Last week we published a ham crust recipe in which Alton Brown demonstrated one of the secret ingredients: spraying the crust with Bourbon! We asked our consulting chef, Johnny Gnall, to consider how the spray-on booze technique can enhance other recipes. His report follows. If you have questions or suggestions for tips, email Chef Johnny.
Alton Brown has pointed out that a spray bottle is a terrific way to apply Bourbon when roasting and glazing a ham.
That had me thinking: In what other ways could one take advantage of a spray bottle full of liquor? I came up with ten everyday uses. Before you dig in, here‘s the big picture:
1. MIST. Make sure your bottle has a setting for mist before you get started. Otherwise, you’ll end up shooting a concentrated stream of alcohol, which is the opposite of what you’re going for.
2. DISTANCE. Hold the bottle at least 12 inches from the food to get an even spread.
3. SPRAY LIGHTLY. Avoid over-saturation. Nobody wants their food drunker than they are.
CLAM CHOWDER. One of the first dishes I learned in culinary school was clam chowder, and I quickly found out that a key to making my chowder exceptional was figuring out the right amount of dry sherry (you want just a hint of the flavor but you want it in the background, not overpowering your palate up front). A fun way to bring this flavor to chowder or other soups is to make homemade croutons and spritz them with a touch of sherry; then float them in the soup immediately prior to serving. The sherry’s flavor should be subtle, and the crispy chunks of bread are a fun vehicle by which to present it. Moreover, its aroma will waft to your nose along with the chowder, creating a lovely and intoxicating (no pun intended) bouquet.
GRILLED FOODS. Grilling and spirits have been pals for quite some time. Standing around a summertime barbecue, grilling meats and enjoying the company of friends, almost demands a glass of something spirited in your hand. Moreover, many of the sauces and marinades on those meats use the same spirit, wine or beer as an ingredient. So why not up the ante just a bit more? A few spritzes of a dark liquor, such as rum or whiskey, can add punch and flavor to your favorite grilled meat. Just make sure to use caution when spraying alcohol around an open flame. Maintain a safe distance and don’t go overboard, or your meat may go from “grilled” to “on fire” to charred and inedible.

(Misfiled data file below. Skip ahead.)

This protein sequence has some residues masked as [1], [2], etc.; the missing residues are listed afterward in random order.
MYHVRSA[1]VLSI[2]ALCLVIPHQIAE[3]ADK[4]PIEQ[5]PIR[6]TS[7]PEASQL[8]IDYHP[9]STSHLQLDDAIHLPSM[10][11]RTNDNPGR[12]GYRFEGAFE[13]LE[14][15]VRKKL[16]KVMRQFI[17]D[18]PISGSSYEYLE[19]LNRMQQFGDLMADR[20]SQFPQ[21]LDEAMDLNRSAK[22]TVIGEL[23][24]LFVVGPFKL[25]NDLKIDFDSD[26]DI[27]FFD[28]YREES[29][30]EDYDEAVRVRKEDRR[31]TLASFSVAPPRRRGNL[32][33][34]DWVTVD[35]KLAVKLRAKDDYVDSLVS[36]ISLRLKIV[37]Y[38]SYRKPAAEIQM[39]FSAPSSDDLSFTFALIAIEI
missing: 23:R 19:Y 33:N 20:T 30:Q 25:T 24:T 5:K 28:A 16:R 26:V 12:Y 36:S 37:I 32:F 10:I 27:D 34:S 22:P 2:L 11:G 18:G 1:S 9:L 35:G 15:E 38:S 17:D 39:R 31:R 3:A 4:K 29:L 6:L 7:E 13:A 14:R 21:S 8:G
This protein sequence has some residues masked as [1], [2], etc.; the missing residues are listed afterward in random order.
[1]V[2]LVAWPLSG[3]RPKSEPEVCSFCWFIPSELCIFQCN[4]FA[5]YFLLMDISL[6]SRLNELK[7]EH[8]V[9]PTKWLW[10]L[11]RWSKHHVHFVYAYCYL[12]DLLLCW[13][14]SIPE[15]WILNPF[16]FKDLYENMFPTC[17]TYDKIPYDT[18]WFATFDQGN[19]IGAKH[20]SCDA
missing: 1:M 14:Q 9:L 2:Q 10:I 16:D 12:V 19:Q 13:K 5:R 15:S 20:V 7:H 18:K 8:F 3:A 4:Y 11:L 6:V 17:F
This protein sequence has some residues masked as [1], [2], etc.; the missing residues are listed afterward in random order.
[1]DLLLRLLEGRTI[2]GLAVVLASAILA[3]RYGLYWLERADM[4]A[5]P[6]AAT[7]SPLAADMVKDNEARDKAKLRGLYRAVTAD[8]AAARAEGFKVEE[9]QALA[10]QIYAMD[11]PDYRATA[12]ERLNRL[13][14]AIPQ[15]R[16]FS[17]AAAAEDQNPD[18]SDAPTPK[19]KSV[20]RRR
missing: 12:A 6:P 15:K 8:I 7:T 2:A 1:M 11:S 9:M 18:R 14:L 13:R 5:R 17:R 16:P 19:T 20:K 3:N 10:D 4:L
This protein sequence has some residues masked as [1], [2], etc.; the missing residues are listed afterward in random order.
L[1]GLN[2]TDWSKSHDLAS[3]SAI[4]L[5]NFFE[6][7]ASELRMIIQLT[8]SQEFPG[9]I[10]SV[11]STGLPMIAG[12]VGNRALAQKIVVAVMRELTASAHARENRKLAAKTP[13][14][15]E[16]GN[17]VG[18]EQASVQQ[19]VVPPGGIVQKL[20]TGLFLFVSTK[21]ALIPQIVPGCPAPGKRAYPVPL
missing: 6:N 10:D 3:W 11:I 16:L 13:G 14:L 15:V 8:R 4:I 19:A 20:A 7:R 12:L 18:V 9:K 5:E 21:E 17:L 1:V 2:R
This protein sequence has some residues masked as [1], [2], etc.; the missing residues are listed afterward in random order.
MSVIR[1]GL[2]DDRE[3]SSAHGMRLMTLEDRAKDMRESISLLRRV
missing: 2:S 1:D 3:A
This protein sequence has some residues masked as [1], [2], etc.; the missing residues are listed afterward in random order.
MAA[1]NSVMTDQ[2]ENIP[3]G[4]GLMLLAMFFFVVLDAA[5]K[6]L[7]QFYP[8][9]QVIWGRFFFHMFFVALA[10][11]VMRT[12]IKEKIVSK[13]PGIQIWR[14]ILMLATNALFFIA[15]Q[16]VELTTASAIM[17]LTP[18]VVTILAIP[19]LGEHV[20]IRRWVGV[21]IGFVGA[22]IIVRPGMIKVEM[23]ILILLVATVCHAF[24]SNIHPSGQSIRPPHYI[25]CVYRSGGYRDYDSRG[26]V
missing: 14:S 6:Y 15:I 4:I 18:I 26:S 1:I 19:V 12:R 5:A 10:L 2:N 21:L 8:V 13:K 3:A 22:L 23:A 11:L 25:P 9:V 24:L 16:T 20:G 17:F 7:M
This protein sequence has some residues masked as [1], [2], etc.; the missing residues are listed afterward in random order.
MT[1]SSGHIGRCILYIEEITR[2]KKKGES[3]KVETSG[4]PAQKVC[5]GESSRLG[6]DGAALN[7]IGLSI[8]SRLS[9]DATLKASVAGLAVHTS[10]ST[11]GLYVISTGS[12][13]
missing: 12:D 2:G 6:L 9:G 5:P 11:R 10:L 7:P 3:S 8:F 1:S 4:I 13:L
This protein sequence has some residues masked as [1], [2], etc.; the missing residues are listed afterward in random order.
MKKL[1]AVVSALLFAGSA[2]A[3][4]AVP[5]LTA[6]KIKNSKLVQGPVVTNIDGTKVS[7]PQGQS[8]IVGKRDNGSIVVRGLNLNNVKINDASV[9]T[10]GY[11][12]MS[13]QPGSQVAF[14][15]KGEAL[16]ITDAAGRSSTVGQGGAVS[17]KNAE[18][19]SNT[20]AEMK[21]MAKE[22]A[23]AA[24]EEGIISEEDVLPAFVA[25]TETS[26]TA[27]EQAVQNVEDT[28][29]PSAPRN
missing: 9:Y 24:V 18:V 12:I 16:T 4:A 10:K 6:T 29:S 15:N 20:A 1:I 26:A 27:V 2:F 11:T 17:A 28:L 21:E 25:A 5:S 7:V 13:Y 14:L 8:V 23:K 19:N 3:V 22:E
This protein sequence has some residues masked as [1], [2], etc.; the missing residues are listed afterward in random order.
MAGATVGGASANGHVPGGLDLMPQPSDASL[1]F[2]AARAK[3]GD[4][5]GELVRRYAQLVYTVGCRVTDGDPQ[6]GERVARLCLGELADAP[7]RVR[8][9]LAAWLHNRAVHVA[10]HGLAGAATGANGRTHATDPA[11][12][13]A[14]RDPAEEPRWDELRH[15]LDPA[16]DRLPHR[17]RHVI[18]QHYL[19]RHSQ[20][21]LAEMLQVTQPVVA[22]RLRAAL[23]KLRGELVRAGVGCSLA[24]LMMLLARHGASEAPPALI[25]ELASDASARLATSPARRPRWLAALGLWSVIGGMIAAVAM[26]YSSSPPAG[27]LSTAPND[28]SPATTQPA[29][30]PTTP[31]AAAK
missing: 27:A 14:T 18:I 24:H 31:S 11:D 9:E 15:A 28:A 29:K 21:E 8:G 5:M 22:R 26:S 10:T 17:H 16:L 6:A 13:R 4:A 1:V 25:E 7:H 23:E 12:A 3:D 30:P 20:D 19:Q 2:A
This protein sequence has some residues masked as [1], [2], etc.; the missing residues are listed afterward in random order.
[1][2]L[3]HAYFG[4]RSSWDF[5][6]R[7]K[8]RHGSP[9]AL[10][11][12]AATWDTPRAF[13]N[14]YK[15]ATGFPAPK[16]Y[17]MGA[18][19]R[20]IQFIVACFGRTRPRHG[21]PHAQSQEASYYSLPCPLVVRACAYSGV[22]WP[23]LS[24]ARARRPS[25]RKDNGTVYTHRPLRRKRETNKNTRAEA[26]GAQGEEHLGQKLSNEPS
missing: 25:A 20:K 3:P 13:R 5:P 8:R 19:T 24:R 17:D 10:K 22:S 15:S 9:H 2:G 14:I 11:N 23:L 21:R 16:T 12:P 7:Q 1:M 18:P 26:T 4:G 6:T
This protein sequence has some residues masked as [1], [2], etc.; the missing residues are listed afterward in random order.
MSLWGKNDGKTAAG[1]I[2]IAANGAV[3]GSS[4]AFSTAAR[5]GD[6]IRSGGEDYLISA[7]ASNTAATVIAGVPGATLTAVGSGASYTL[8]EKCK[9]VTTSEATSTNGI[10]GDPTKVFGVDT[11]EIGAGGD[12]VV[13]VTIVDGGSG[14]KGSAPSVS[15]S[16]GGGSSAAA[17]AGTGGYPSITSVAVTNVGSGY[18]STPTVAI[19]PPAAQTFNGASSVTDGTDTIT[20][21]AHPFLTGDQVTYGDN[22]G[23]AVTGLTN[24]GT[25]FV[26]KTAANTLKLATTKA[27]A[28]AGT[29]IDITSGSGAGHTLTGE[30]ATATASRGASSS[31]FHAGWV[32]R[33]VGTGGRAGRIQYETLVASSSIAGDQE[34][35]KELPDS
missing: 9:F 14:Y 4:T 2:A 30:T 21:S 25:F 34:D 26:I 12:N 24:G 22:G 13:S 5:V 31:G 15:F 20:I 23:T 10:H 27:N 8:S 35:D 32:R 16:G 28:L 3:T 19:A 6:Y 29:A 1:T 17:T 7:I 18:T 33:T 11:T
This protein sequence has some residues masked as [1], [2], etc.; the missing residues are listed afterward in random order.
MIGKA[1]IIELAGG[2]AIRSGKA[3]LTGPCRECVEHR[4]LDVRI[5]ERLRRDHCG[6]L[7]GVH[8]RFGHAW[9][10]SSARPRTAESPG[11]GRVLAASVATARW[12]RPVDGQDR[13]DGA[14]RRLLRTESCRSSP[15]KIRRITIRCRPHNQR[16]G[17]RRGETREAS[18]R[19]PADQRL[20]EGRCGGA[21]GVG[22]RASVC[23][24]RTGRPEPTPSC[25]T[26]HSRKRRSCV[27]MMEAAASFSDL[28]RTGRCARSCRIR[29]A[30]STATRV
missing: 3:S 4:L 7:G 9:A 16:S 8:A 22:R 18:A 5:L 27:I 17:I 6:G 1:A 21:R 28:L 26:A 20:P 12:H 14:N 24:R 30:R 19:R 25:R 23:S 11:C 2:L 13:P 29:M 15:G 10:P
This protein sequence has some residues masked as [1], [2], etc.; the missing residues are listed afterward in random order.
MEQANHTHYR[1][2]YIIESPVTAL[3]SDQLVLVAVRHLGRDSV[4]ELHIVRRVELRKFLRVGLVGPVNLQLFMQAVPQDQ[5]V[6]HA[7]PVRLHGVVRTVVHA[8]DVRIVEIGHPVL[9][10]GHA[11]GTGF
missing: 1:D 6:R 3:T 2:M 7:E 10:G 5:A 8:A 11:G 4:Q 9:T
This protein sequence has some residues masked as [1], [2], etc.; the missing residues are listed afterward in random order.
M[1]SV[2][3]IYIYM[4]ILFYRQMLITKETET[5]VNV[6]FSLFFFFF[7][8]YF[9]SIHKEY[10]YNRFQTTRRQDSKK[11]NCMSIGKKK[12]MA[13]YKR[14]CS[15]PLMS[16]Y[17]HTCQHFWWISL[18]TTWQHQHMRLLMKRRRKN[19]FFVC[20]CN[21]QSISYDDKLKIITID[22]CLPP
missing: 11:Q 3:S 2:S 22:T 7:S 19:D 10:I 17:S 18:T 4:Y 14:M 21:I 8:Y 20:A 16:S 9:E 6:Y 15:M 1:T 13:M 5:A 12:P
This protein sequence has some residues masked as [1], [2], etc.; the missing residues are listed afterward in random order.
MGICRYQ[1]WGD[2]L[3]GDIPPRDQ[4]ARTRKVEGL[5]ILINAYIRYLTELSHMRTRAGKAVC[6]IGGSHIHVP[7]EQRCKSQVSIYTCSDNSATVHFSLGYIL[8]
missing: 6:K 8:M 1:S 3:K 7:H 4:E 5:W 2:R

MEATS. Alton already showed us what a spray of Bourbon can do to a ham, but don’t stop there! Roasted meats are great with a variety of spirits. You can glaze lamb chops with Cognac, or a pot roast with Cabernet Sauvignon. Just make sure you take the meat out of the oven before you spray it. This will allow you to spay an even coating all around the meat, as well as keep your oven clean.
SEAFOOD. Most shellfish take nicely to getting a little boozy, no matter what kind of cuisine you’re working with. Even a few tiny spritzes right before serving can work well; but remember to be extra careful about over saturation, particularly with the delicate flavors of certain shellfish. If you’re serving lobster out of the shell, you can hit it with a mist of Champagne, a pairing seemingly perfect for celebrating. (EDITOR’S NOTE: We love sherry with shellfish.) Or try shrimp with a spritz or two of Tequila or mezcal and a fresh pico de gallo. Mezcal has smoky notes, so it works particularly well if you plan on grilling the seafood.
GET READY TO SPRAY YOUR FAVORITE SPIRIT ON…THE SWEET GROUP
BISCOTTI. Biscotti and coffee are a just-about-perfect combination. But a good liqueur can make anything just a little more perfect, right? While Italians traditionally have a glass of Sambucca with their coffee and anisette biscotti, instead of drinking the liqueur you can spritz your biscotti with it. If the biscotti have hazelnuts, use Frangelico; if they have almonds, try Amaretto, and so forth. Take a nibble of the biscotto and then sip your coffee. Try not to smile too much.
CAKES. Cakes and spirits have one big thing in common: celebrations! Add more hip-hip to the hooray of your cake in one (or both) of two ways.
Turn an innocent scoop of ice cream into an adult indulgence. Photo by B. Rebca | CSP.
CANDIED FRUITS. Creating confections at home is fun. Make candied fruits or candied nuts using simple syrup or this recipe. Or make chocolate-dipped treats (recipe). Then, make them even more delectable with a spritz of your favorite spirits. With candied items you may want to go with a liqueur (Grand Marnier is a great choice). For gin lovers, the juniper notes work nicely with many fruits.
FRESH FRUITS. A spritz of your favorite cocktail spirit enlivens fresh fruit. Use your boozy fruit to decorate a parfait, as a cocktail garnish, or just snack away. Try white rum with pineapple, Grand Marnier with strawberries, and brandy with cherries.
ICE CREAM. This one may seem extra naughty, but the next time you’re going for that guilty pleasure scoop of vanilla ice cream before bed, hit it with a spritz of Bourbon or Scotch. Better yet, keep a few whole vanilla pods in a pint of your favorite Bourbon for about a month, then use that in your spray bottle. You’ll do more than scream for this ice cream!
KETTLE CORN. For a killer late-night snack, spray kettle corn with a complementary liqueur, be it Cognac, Kahlua or other favorite. Remember, however, that different brands of kettle corn can have different flavor profiles. Be sparing and careful when trying one for the first time. If you need help figuring out the right match, eat a piece of the kettle corn and then taste a drop of the liqueur in question; you’ll know right away if they go together. What works best will depend on your preference, but you’re best off sticking to flavored liqueurs, as opposed to hard spirits like rum and whiskey.
WHAT’S YOUR FAVORITE COMBINATION?
Share your spray-on successes with us.